(Bloomberg) -- New York Governor Kathy Hochul has signed one of the most restrictive laws in the US on regulating cryptocurrency mining, becoming the first state to impose such a ban.
The bill triggers a two-year moratorium on new permits for crypto-mining companies that are powered by fossil fuels and use proof-of-work authentication methods, with millions of computers, to validate transaction data. That earns the companies rewards in the form of the token from the blockchain network.
The Bitcoin network relies on proof-of-work authentication. Billions of dollars have been invested in Bitcoin mining operations and the energy consumption for such operations can equal that of an entire nation.
New York has become one of the biggest crypto-mining hubs after China banned crypto mining last May. Miners have flocked to the state because its low energy costs and cool climate induce higher productivity for the mining operations. But activists have increasingly highlighted the environmental costs of such activities.
“I will ensure that New York continues to be the center of financial innovation, while also taking important steps to prioritize the protection of the environment,” Hochul said in a memo issued late Tuesday. “It is the first of its kind in the country and a key step for New York as we work to address the global climate crisis.”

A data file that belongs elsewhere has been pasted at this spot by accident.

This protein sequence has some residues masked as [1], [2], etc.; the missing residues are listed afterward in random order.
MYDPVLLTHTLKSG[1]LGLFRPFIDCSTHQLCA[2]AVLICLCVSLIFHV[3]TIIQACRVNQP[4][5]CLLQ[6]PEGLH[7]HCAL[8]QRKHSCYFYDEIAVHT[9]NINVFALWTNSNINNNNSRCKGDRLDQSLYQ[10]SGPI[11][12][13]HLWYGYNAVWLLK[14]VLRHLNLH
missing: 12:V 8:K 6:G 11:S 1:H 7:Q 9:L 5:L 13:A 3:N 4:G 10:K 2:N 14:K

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The two-year moratorium comes as the crypto industry faces more scrutiny from regulators following the bankruptcy of the crypto exchange FTX. The sudden fall of FTX has sent shock waves and fears of contagion through the crypto market, with Bitcoin temporarily falling below $16,000.
The bill was approved in June by the state Senate but Hochul didn’t sign it until after the governor’s election was over. Facing fierce lobbying against the proposal from the cryptocurrency industry. Hochul had said during an October gubernatorial debate that she was “looking at that bill closely,” but didn’t outright say she would sign it.
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Environmental groups praised Hochul’s decision to sign the bill.
“For too long the state’s dramatically energy-intensive mining facilities, whose massive carbon footprints exacerbate climate change, have had little oversight,” said Richard Schrader, the New York Legislative and Policy Director for the Natural Resources Defense Council. “Not only does crypto take a toll on the environment, but communities in upstate New York could suffer as once-abandoned coal power plants come back from the dead as ‘zombie plants’ that mine crypto all day, every day.”